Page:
There are certainly instances where non-native writers can do extremely well for clients in other countries. I have access to UK writers, Indian writers, Chilean writers, and African writers who are BRILLIANT. They write magnificent copy for American companies.

However, they also have local clients that continually hire them and don’t low-ball them. They are running a business based on relationships while eliminating international penny pinchers. Often times when companies hire across the pond, they are doing so to cost-cut—especially overseas writers.

Always remember: you are valuable and what you write has value.

How do I charge for images and graphics?

If you are skilled enough to create graphics and images for a client blog, you are a unicorn and you should be paid handsomely for this skillset.

If the going rate for talented writers is between .10 and .50 per word, you should charge ±2x for image selection and light graphics work. Understanding a niche is critical to receiving more compensation for photos, GIF’s, and graphics.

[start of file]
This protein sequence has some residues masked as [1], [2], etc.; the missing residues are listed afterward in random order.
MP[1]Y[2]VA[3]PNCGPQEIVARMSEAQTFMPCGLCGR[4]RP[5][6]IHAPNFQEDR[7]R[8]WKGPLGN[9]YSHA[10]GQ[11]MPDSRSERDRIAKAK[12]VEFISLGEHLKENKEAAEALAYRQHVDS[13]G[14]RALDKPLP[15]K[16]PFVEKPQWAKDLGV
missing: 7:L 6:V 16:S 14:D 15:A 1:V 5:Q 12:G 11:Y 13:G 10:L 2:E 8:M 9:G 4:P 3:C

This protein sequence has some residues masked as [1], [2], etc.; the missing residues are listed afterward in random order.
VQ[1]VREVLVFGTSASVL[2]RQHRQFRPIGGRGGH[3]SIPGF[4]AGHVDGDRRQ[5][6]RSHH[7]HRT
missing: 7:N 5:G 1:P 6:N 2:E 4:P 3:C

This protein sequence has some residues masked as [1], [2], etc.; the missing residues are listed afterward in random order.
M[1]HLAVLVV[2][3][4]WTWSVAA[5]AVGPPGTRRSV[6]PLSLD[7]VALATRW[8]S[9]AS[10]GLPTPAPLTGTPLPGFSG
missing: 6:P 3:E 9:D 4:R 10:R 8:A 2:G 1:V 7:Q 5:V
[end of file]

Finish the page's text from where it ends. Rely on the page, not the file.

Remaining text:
If you can provide a portfolio of other work that you’ve selected the digital media for, include that in your pitch. It’s really valuable. In my experience, most business owners don’t want to do these things and/or don’t know how.

Save them the headache and offer this as a service. You can encourage the sale by showing them ways to leverage the images on social media to point back to their site.

Charging for free images as a writer

If you are charging to FIND and PLACE free images in a clients blog, you should be able to charge 10-20% more. While the images might be free, you are selling a valuable service. You save your client money by leveraging free imagery, time by doing it for them, and you’ve provided them security in knowing the images are copyright free.

If you normally charge .10 per word, consider charging .11 or .12 per word with free images. Each additional cent you charge will result in $5 more per 500 words.

You could start by charging an additional .01 per word for the total number of images you plan on placing. In a 500 word blog, three images is fairly standard.

Charging for paid images as a writer

Many times your client doesn’t want oversaturated (popular) images on their site. They will require something with more artistic flair or novelty. You can include the cost of finding these images for them and placing them into their site.